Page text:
In fact, from the major or minor whiteness of the cotton depends the facility of later workings and the possibility of obtaining good yarns. The colour of cotton fibre differs greatly: that of cultivated cotton is generally white, more or less candid or tending towards grey; but there are also reddish, tawny, chamois, etc. coloured varieties. 

The length is the most important attribute of the fibre. In this regards, cotton is divided into two large categories: long fibre cottons (long staple), which measures more than 28 mms and amongst which Sea Island in the United States holds the record and the Egyptian Makň and Sakellaridis which arrive at and sometimes overreach 50 mms, and short fibre cotton (short staple), that do not reach the length of 18 mms and that derive from the Asian regions; there is also an intermediate category of cottons whose fibre length is included between 18 and 28 mms, such as those from the United States Uplands and which constitute the grand mass of the world production, 60% and more. 

The character is the attribute determined with more difficulty. It is in part connected with the origin, variety and maturity, but at the end a cotton of good character is that whose fibres are the most strong and robust, so as to resist traction and breakage, homogenous and uniform, so as to produce few losses in working, and have a complete physical-chemical constitution, so as to give the cotton mass notable solidity and compactness, smoothness and silkiness. The biggest cultivations of cotton are to be found in America, India, China, Egypt, Pakistan, Sudan and Eastern Europe.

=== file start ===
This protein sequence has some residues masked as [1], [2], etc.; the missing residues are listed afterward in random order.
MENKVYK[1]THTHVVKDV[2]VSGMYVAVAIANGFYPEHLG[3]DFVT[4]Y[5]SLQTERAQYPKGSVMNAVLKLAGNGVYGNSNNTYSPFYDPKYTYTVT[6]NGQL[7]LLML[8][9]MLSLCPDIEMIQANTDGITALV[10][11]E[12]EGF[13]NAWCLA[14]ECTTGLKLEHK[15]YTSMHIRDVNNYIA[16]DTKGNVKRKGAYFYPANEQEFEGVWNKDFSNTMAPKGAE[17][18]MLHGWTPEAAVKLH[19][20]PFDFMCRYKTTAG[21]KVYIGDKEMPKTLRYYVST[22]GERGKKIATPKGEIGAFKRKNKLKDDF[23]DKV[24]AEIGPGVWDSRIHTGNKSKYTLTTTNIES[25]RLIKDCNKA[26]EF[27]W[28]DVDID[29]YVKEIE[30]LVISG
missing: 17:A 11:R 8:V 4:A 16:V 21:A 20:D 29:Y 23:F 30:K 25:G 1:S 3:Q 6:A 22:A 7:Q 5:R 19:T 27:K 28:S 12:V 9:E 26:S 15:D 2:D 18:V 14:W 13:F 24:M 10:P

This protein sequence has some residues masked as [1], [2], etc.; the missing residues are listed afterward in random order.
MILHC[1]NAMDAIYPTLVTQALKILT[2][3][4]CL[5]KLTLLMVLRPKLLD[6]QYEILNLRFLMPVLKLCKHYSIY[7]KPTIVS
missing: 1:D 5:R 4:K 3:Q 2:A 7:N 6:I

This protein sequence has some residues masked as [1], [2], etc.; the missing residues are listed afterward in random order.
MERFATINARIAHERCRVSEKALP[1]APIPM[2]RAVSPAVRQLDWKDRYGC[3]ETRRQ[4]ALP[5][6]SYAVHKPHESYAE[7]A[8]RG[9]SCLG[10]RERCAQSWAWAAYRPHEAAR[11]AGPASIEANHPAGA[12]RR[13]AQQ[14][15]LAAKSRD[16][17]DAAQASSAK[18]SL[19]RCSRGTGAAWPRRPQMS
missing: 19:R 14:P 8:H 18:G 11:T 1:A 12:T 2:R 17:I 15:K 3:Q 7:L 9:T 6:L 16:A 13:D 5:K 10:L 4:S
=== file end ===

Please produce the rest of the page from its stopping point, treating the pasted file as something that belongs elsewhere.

Properties

Cotton, as a natural cellulose fiber, has a lot of characteristics, such as:

  • Comfortable Soft hand
  • Good absorbency
  • Color retention
  • Prints well
  • Machine-washable
  • Dry-cleanable